Matt Taibbi reports that the push for a tax holiday for profits parked in offshore tax havens is alive and well. According to Taibbi, lobbying has been intense for a bill sponsored by Texas Republican Kevin Brady (and co-sponsored by Utah Democrat Jim Matheson) called the Freedom to Invest Act. As with the “one-time” tax holiday in 2004, companies that offshored their profits would be rewarded with an effective corporate tax rate of 5.25 percent on the profits they repatriate.
As I wrote in June, hundreds of companies that license intellectual property – especially IT and pharmaceutical companies – can dramatically reduce their taxes and significantly increase earnings and share price through nefarious, but legal, ploys to park profits in offshore subsidiaries. Google, for example, uses the “Double-Irish-and-Dutch-Sandwich” to transfer the rights to intellectual property developed in the US – with early research funded by US taxpayers – to a subsidiary in low-tax Bermuda. Companies continue to owe taxes to the U.S. government on these overseas earnings – technically, the taxes have only been deferred. But the taxes don’t come due until the profits are brought back to the U.S. – that is, repatriated. And companies do want to repatriate a good part of the roughly $1.43 trillion in profits they hold overseas.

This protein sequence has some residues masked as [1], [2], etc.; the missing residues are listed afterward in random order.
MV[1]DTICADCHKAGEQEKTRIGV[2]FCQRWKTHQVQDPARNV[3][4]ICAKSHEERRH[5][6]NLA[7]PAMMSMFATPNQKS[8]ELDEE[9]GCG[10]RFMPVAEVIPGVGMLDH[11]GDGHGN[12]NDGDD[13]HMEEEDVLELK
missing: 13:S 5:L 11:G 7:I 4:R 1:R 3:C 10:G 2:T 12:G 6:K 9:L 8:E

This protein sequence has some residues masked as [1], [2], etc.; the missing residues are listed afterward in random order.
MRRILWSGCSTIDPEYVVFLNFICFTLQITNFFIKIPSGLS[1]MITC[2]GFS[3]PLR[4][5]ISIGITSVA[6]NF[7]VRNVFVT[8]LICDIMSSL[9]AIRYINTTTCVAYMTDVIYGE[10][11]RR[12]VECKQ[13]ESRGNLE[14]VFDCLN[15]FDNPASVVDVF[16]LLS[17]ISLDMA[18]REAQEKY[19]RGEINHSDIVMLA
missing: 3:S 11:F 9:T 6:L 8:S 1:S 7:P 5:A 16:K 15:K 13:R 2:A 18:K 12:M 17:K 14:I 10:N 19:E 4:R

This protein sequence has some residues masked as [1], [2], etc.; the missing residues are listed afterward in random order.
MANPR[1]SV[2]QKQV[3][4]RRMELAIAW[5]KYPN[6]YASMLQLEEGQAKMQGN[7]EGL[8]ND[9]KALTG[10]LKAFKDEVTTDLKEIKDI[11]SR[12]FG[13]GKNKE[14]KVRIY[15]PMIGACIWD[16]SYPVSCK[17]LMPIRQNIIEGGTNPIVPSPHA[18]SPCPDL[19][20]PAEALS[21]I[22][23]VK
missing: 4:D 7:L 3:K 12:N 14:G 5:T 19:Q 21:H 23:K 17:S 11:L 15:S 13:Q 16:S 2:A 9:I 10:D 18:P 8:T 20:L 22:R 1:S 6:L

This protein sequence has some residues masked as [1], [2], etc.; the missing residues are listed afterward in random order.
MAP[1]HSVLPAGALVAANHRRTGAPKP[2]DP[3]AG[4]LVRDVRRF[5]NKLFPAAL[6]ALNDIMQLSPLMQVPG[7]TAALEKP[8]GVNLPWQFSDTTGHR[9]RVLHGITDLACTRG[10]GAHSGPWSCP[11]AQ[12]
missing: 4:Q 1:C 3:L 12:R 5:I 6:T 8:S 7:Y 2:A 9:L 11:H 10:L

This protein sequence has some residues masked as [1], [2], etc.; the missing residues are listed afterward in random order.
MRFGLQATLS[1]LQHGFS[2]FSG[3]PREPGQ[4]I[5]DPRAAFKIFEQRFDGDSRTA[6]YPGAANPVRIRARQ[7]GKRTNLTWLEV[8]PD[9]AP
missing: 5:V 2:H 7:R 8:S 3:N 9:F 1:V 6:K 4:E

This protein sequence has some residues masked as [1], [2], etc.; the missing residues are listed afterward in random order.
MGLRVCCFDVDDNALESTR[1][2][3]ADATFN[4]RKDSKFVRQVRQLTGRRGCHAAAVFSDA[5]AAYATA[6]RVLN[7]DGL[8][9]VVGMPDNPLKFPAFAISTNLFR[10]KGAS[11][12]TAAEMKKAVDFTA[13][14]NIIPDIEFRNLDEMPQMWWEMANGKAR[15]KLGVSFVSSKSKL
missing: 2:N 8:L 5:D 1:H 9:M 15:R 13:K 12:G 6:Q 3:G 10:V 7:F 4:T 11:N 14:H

The 2004 tax holiday – advertised as a one-time tax break – encouraged U.S. companies to increase the offshoring of profits earned on technologies developed in the U.S. in the hopes of just such another “one-time” break. This bad behavior should not be rewarded. The corporations would like us to think that bringing these profits home will lead to job creation. A better formula for good jobs at home is removing tax incentives to offshore these activities in the first place.